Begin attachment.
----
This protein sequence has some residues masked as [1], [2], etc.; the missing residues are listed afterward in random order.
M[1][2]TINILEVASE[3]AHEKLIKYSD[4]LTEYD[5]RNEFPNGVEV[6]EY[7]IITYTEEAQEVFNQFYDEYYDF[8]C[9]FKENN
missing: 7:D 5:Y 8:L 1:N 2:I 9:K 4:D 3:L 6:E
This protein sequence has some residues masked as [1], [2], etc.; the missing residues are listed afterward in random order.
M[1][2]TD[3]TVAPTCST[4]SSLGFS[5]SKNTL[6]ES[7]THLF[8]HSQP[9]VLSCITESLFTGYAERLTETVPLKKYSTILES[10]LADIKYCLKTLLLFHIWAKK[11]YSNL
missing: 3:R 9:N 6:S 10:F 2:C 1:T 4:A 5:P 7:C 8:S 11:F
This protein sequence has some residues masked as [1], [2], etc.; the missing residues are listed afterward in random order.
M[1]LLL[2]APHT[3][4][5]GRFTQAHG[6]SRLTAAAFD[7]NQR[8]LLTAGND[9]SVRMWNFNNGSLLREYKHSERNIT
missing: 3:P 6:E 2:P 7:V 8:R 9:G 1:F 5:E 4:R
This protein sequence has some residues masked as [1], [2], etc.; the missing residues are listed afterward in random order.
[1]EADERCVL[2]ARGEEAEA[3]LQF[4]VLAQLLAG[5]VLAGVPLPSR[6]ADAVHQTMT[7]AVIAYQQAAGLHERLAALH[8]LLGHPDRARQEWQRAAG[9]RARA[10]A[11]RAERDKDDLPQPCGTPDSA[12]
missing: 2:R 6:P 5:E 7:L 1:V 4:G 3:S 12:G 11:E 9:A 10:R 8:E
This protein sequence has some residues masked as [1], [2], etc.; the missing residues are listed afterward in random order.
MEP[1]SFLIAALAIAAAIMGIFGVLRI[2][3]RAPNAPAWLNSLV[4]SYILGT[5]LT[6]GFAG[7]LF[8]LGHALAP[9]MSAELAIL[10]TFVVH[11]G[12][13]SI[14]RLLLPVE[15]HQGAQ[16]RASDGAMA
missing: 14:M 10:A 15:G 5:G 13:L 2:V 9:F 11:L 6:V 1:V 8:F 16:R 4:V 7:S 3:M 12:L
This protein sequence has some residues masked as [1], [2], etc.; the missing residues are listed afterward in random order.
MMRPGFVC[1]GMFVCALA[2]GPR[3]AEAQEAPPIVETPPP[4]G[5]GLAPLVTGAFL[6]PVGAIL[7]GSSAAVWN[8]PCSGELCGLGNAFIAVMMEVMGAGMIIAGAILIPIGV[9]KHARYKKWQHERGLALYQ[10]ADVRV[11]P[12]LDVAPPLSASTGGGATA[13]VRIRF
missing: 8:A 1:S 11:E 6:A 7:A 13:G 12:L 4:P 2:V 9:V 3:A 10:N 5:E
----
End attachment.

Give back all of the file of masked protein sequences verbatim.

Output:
This protein sequence has some residues masked as [1], [2], etc.; the missing residues are listed afterward in random order.
M[1][2]TINILEVASE[3]AHEKLIKYSD[4]LTEYD[5]RNEFPNGVEV[6]EY[7]IITYTEEAQEVFNQFYDEYYDF[8]C[9]FKENN
missing: 7:D 5:Y 8:L 1:N 2:I 9:K 4:D 3:L 6:E
This protein sequence has some residues masked as [1], [2], etc.; the missing residues are listed afterward in random order.
M[1][2]TD[3]TVAPTCST[4]SSLGFS[5]SKNTL[6]ES[7]THLF[8]HSQP[9]VLSCITESLFTGYAERLTETVPLKKYSTILES[10]LADIKYCLKTLLLFHIWAKK[11]YSNL
missing: 3:R 9:N 6:S 10:F 2:C 1:T 4:A 5:P 7:C 8:S 11:F
This protein sequence has some residues masked as [1], [2], etc.; the missing residues are listed afterward in random order.
M[1]LLL[2]APHT[3][4][5]GRFTQAHG[6]SRLTAAAFD[7]NQR[8]LLTAGND[9]SVRMWNFNNGSLLREYKHSERNIT
missing: 3:P 6:E 2:P 7:V 8:R 9:G 1:F 5:E 4:R
This protein sequence has some residues masked as [1], [2], etc.; the missing residues are listed afterward in random order.
[1]EADERCVL[2]ARGEEAEA[3]LQF[4]VLAQLLAG[5]VLAGVPLPSR[6]ADAVHQTMT[7]AVIAYQQAAGLHERLAALH[8]LLGHPDRARQEWQRAAG[9]RARA[10]A[11]RAERDKDDLPQPCGTPDSA[12]
missing: 2:R 6:P 5:E 7:L 1:V 4:G 3:S 12:G 11:E 9:A 10:R 8:E
This protein sequence has some residues masked as [1], [2], etc.; the missing residues are listed afterward in random order.
MEP[1]SFLIAALAIAAAIMGIFGVLRI[2][3]RAPNAPAWLNSLV[4]SYILGT[5]LT[6]GFAG[7]LF[8]LGHALAP[9]MSAELAIL[10]TFVVH[11]G[12][13]SI[14]RLLLPVE[15]HQGAQ[16]RASDGAMA
missing: 14:M 10:A 15:G 5:G 13:L 2:V 9:F 11:L 6:V 1:V 8:F 16:R 4:V 7:S 3:M 12:L
This protein sequence has some residues masked as [1], [2], etc.; the missing residues are listed afterward in random order.
MMRPGFVC[1]GMFVCALA[2]GPR[3]AEAQEAPPIVETPPP[4]G[5]GLAPLVTGAFL[6]PVGAIL[7]GSSAAVWN[8]PCSGELCGLGNAFIAVMMEVMGAGMIIAGAILIPIGV[9]KHARYKKWQHERGLALYQ[10]ADVRV[11]P[12]LDVAPPLSASTGGGATA[13]VRIRF
missing: 8:A 1:S 11:E 6:A 7:A 13:G 12:L 4:P 2:V 9:V 3:A 10:N 5:E